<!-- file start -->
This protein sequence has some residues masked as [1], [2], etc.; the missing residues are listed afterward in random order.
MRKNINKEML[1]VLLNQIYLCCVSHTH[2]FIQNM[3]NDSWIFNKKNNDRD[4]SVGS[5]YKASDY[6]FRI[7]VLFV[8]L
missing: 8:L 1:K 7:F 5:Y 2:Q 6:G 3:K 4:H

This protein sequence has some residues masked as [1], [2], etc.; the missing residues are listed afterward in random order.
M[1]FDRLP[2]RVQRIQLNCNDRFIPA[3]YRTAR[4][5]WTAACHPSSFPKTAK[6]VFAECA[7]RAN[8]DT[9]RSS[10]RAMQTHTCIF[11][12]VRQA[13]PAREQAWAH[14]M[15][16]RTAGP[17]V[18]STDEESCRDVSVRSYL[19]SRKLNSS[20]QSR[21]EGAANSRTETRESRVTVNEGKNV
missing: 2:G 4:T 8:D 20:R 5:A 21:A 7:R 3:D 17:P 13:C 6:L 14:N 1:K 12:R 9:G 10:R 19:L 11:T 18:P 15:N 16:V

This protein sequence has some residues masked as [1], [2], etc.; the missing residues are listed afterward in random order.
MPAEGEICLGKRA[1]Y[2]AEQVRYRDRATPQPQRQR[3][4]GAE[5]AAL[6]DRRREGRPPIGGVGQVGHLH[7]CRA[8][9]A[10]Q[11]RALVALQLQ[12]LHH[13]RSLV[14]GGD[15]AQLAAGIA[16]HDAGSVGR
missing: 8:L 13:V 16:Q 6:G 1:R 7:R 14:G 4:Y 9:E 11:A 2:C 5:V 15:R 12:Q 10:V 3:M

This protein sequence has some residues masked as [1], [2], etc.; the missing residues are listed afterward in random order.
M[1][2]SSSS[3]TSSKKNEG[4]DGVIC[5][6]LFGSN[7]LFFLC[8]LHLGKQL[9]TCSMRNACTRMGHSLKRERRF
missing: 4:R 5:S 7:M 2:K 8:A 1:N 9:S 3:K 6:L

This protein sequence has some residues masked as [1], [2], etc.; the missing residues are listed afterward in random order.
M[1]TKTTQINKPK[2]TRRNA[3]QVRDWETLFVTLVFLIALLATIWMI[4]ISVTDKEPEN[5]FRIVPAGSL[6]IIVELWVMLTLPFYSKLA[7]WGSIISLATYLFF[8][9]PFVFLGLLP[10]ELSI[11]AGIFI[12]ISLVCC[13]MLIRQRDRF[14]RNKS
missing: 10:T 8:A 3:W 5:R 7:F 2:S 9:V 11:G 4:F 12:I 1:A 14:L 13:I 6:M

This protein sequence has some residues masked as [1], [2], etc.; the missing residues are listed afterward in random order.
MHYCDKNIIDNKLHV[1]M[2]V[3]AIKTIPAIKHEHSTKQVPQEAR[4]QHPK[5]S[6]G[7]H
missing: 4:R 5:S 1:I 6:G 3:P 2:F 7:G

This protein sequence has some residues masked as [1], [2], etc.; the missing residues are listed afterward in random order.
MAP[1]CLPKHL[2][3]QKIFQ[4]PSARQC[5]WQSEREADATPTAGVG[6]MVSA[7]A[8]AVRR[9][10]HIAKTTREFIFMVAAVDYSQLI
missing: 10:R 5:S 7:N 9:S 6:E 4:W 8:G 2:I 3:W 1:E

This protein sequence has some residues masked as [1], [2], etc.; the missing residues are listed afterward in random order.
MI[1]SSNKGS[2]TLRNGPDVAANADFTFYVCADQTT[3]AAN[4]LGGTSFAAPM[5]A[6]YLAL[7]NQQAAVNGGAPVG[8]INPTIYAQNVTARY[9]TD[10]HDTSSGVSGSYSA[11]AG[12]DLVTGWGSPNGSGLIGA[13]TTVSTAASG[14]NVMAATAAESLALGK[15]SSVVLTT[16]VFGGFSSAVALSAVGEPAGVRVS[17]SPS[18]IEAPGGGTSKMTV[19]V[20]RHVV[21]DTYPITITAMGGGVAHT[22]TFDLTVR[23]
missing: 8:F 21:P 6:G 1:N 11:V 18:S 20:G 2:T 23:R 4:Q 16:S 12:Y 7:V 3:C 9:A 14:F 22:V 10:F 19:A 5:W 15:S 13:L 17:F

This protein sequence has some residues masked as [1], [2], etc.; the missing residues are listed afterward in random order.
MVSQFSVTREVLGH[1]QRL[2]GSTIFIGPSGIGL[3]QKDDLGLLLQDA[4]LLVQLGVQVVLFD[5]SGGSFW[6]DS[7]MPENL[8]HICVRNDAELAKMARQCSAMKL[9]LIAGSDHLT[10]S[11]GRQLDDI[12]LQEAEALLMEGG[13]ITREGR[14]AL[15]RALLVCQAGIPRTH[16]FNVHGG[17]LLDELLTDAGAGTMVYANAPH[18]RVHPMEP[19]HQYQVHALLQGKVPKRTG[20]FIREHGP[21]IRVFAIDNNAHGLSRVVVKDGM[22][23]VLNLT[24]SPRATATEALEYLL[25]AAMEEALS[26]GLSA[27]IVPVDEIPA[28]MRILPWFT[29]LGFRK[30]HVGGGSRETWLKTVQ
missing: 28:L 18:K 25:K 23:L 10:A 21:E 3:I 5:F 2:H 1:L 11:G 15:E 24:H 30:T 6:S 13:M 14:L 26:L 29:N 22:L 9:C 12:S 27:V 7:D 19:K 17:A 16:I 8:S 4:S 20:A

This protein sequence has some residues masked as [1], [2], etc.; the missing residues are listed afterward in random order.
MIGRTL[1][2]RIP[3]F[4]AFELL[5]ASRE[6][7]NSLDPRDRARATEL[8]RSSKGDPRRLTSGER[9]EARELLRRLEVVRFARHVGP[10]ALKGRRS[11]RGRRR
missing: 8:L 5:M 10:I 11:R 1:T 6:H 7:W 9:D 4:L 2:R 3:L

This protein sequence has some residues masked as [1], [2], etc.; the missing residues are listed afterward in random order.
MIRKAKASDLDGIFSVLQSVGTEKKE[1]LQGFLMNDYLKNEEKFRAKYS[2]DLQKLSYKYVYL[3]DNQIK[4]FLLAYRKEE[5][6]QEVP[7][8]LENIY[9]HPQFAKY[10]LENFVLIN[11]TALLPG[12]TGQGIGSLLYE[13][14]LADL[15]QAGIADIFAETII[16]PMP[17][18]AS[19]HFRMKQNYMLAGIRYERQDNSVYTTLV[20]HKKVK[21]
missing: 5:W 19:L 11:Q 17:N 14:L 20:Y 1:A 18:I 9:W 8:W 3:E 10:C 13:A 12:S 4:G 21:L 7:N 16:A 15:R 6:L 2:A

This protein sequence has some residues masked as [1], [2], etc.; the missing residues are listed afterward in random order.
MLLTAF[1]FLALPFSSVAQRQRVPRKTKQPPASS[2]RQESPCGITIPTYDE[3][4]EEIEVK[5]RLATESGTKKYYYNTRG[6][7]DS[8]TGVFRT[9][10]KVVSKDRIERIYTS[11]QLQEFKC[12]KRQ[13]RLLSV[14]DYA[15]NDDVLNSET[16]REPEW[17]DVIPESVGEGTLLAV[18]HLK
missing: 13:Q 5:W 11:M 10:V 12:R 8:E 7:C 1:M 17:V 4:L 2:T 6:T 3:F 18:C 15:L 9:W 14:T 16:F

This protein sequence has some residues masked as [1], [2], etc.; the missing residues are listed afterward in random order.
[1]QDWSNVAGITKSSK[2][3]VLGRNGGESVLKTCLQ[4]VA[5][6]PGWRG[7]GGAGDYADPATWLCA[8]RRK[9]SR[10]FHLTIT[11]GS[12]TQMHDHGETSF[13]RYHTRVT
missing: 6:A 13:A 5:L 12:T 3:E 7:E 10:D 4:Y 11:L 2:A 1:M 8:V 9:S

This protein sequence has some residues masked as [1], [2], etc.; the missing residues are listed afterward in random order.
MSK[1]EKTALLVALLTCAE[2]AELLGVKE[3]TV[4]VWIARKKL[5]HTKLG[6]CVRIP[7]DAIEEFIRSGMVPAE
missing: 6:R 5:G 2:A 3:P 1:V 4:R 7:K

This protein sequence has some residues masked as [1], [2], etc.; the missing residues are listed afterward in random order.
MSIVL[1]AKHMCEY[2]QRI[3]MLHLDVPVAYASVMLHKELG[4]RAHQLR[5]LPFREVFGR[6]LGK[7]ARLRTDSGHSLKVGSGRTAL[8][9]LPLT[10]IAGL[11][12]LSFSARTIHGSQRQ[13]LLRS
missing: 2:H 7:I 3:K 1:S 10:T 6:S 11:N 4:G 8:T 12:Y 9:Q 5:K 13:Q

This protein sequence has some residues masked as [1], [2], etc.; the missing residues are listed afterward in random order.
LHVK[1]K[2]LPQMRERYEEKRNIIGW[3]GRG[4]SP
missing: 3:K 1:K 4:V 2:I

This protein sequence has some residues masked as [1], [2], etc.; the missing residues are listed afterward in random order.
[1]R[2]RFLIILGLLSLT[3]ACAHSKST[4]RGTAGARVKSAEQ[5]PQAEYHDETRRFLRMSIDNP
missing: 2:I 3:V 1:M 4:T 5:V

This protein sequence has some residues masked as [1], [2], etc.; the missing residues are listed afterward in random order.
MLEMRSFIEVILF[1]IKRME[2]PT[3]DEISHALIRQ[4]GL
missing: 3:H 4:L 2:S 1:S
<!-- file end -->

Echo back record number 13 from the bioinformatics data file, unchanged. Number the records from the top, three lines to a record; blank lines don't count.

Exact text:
This protein sequence has some residues masked as [1], [2], etc.; the missing residues are listed afterward in random order.
[1]QDWSNVAGITKSSK[2][3]VLGRNGGESVLKTCLQ[4]VA[5][6]PGWRG[7]GGAGDYADPATWLCA[8]RRK[9]SR[10]FHLTIT[11]GS[12]TQMHDHGETSF[13]RYHTRVT
missing: 6:A 13:A 5:L 12:T 3:E 7:E 10:D 4:Y 11:L 2:A 1:M 8:V 9:S